Tips for Fermentation Rate Management
- Know the characteristics of the yeast strain used: The yeast strain may be performing exactly as it should under the circumstances depending upon temperature, nutrient and sulfite tolerances. On the other hand, the stain may not be performing as it should meaning something is wrong with the composition of the juice.
- Know nutrient levels: blanket nutrient additions may lead to overfeeding and too rapid of a rate of fermentation just as underfeeding may lead to a sluggish rate of fermentation. Analysis of juice nitrogen is of benefit in determining more precisely the amount of nitrogen to add.
- Keep calculations on the production floor simple: Complex calculations of sulfite or nutrient additions should not be relegated to the production floor. Things are often too hectic and interruptions too frequent for errors not to occur.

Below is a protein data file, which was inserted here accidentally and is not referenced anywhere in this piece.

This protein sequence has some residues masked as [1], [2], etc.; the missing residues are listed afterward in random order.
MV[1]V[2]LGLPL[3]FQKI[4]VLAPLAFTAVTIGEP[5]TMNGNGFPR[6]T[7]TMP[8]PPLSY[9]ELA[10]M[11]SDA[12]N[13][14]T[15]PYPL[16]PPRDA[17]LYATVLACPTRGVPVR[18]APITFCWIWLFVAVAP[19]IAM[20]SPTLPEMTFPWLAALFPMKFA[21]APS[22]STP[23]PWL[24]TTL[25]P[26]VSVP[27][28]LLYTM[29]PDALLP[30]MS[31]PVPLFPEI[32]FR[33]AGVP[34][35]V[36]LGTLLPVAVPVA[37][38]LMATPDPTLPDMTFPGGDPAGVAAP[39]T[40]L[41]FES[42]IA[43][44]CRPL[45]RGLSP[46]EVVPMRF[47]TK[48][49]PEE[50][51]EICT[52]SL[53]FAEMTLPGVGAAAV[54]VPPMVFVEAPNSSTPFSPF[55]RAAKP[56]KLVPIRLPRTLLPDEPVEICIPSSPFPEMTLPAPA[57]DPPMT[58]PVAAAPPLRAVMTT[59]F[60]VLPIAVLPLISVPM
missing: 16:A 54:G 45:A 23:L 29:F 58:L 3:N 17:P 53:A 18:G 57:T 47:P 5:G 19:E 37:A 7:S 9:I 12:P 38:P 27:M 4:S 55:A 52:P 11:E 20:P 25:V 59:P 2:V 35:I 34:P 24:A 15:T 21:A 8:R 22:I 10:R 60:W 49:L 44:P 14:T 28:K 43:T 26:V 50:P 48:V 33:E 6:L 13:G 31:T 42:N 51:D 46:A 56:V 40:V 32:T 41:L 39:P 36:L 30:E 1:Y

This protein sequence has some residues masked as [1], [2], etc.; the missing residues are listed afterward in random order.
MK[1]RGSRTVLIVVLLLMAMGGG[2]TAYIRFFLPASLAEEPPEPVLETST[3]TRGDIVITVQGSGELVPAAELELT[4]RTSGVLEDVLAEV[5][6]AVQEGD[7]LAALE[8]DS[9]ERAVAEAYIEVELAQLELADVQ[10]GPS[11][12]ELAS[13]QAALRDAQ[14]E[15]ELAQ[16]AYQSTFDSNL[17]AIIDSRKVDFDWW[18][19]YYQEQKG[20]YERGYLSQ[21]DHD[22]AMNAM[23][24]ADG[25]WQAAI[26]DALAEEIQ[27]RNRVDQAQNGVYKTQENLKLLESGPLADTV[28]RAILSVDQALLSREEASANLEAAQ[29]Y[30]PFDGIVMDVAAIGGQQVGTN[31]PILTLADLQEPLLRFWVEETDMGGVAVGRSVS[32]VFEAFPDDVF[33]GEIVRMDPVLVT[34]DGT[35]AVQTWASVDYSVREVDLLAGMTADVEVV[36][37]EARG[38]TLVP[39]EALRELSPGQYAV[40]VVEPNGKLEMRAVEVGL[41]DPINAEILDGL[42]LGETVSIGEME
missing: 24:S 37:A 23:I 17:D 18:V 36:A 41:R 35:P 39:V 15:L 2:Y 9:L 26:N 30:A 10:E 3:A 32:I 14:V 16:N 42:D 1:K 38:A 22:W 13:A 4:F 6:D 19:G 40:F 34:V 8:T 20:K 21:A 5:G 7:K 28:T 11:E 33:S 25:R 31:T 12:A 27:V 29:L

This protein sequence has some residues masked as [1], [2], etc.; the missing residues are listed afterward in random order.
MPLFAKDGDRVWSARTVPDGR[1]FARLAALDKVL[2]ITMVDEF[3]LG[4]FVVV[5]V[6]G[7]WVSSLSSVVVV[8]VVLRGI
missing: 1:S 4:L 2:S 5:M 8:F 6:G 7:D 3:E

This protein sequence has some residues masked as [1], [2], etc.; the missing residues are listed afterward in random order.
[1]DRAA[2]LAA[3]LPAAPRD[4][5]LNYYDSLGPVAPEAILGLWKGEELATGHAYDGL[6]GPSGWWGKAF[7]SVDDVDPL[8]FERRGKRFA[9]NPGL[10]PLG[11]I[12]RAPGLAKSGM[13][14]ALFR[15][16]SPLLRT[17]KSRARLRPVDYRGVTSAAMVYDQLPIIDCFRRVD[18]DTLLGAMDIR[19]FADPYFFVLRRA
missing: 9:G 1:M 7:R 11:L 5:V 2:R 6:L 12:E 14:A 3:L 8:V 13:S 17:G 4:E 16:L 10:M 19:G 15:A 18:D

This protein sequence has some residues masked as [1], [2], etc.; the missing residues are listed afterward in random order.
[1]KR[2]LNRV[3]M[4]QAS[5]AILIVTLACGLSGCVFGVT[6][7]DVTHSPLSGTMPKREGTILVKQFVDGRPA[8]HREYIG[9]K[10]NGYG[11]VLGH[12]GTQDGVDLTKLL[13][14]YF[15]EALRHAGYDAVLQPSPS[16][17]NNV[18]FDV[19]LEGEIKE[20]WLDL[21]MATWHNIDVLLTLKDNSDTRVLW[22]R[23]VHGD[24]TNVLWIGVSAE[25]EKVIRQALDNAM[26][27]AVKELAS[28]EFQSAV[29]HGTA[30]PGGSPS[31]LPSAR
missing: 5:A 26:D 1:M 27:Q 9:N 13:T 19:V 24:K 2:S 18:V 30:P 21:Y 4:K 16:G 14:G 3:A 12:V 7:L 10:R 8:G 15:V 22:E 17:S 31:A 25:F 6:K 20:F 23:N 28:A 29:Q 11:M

- Monitor microbial populations: A microscope is a sound investment. The presence of bacteria and non-Saccharomyces yeasts can be detected and the vitality of the Saccharomyces population determined by assessing the percentage of budding cells. Cell counts can also be made using a counting chamber.
- Develop practices that facilitate communication: Simple communication methods for additions made to tanks during hectic times of production should be in place. This will avoid multiple additions being made to the same tank and lack of additions to others. Even if a single person is making the addition, they can make errors if interruptions are frequent. Something as simple as removing a colored tag when an addition has been made can prevent errors in both multiple additions and lack of communication among crew members. Assume a scenario of complete chaos when devising a communication and tank recording strategy for crush. Also make sure additions are well labeled. All strains look remarkably similar when sitting in a rehydration bucket.